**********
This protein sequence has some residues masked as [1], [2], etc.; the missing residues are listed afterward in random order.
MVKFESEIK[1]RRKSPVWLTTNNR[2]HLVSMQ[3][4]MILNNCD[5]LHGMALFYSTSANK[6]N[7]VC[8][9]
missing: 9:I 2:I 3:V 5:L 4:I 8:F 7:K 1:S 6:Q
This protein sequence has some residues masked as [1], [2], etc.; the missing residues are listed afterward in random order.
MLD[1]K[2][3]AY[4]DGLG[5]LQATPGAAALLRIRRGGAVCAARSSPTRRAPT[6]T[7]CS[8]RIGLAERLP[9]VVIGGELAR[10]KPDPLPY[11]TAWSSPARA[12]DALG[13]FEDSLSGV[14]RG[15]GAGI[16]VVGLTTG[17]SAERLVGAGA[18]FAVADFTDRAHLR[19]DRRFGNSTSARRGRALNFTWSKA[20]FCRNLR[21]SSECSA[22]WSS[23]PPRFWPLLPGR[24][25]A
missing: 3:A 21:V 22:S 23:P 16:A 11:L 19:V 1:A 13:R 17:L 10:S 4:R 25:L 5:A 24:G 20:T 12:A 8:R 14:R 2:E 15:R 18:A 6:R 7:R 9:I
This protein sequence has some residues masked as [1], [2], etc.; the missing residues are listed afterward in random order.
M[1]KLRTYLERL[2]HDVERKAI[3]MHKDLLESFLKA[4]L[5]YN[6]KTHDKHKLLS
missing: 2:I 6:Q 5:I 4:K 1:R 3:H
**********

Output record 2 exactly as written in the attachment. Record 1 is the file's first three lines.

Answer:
This protein sequence has some residues masked as [1], [2], etc.; the missing residues are listed afterward in random order.
MLD[1]K[2][3]AY[4]DGLG[5]LQATPGAAALLRIRRGGAVCAARSSPTRRAPT[6]T[7]CS[8]RIGLAERLP[9]VVIGGELAR[10]KPDPLPY[11]TAWSSPARA[12]DALG[13]FEDSLSGV[14]RG[15]GAGI[16]VVGLTTG[17]SAERLVGAGA[18]FAVADFTDRAHLR[19]DRRFGNSTSARRGRALNFTWSKA[20]FCRNLR[21]SSECSA[22]WSS[23]PPRFWPLLPGR[24][25]A
missing: 3:A 21:V 22:S 23:P 16:A 11:L 19:V 1:A 13:R 17:L 10:S 4:R 25:L 5:A 24:G 20:T 12:A 8:R 14:R 2:E 15:R 18:A 6:R 7:R 9:I